Leah Williams and David Baldeón’s work on X-Factor has been consistently moving and interesting, a mix of joyful and melancholy. I love that book so much, and I will miss it desperately when it is gone.

Martin Simmonds and James Tynion IV have absolutely smashed the button in my brain that was made for Vertigo comics. That book is really incredible.

I’m a big Vampire the Masquerade fan, and the comic is a gas. I have been loving what Tini and Blake Howard are doing with the backups in that book.

I didn’t know about those! Will check them out!

My wife and I have been on a big 20th Century Boys kick lately, and Naoki Urasawa always energizes my brain!

What lesson or advice would you give to aspiring writers today? What do you wish you knew then that you know now when it comes to being a working creator in today’s industry?

I guess the advice I would give writers is to get into the habit of writing regularly. I don’t mean “you must write everyday” or anything like that, but more, figure out a routine that works in your life, and stick to it. 

You have to hone your craft as much as possible, and you can’t wait for “inspiration to strike you” – keep a journal if you don’t feel like you can write fiction on a schedule or if you feel like you have writer’s block. Writing is a skill that you have to practice at to become more proficient at it.

As for what I wish I had known? I guess I wish I had known to try and get an agent as early as possible, or to hire a lawyer to look over contracts. Having an advocate that is purely on your side is important, and having someone to make sure that your interests are being made priority in legally binding documents invaluable.

As an artist’s agent myself, I whole heartedly agree!

The creators (writers, artists of any kind, designers), we are what brings value to the industry. We should be respected and treated accordingly.

As someone who frequently works in mainstream comics, what do you think the future of LGBTQ representation looks like there?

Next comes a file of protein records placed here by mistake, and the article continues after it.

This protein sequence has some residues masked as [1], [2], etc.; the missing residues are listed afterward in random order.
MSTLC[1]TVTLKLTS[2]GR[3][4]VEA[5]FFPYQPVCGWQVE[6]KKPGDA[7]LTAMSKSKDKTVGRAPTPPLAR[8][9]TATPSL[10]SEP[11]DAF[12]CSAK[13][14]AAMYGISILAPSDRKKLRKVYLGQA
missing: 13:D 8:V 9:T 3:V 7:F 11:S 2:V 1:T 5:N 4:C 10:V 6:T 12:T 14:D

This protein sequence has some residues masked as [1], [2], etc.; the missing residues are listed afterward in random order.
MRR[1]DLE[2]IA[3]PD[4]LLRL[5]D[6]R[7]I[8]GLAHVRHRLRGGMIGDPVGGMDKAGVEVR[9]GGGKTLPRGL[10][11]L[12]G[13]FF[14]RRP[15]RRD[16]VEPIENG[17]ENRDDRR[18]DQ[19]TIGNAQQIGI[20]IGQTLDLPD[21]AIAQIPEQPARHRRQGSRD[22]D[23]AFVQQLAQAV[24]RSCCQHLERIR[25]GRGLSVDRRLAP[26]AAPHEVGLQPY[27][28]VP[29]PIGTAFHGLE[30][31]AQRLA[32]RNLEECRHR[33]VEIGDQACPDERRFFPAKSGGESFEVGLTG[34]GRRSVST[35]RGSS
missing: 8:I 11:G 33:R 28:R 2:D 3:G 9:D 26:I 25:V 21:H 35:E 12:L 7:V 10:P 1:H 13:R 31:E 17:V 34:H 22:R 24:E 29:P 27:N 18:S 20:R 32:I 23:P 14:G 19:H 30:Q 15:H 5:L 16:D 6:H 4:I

I have no idea, I haven’t been to the future haha.

I walked into that one…

Marvel Entertainment

If you mean what I would like to see going forward, I want to see more and varied representation. More intersecting identities. More, more, more.

Here’s a lighter question: who is your favorite existing queer character and why?

I have pretty standard answers (Renee Montoya, Xena, Katchoo), but I think that closer to the truth is the queer characters being created and pushed by queer creators.

I’ve expressed the same thing myself. I want authentic queer characters.

I love every queer character I had the honor of helping bring to life. I love every queer character my friends have put their sweat and tears into. All of them. They’re my favorite, because they are labors of love, and they are for us by us. 

If you could put together your own superhero team from any queer characters who are out there, who would be on your team?

It would honestly depend on the story/what the goal was.

Are they investigating something? I have answers for that. Are they adventuring to the center of the Earth to find buried treasure? I have answers for that. Are they repelling space invaders or making magic? I’ve got answers for that too.

Although, I think whatever the goal/team, you should definitely bring John Constantine along.

What are the projects you are most proud of right now?

I can’t say what projects make me most proud, because I feel honored and blessed to have worked on every project I have been involved in.

But I will talk about the books I am currently working on/recently worked on a bit.

I am working on three series right now (New Mutants, Static, Children of the Atom), and have the absolute pleasure of teaming up with folks like Nikolas Draper-Ivey, Chris Cross, Rod Reis, Paco Medina, and David Curiel for art, and Travis Lanham and AndWorld Design for letters.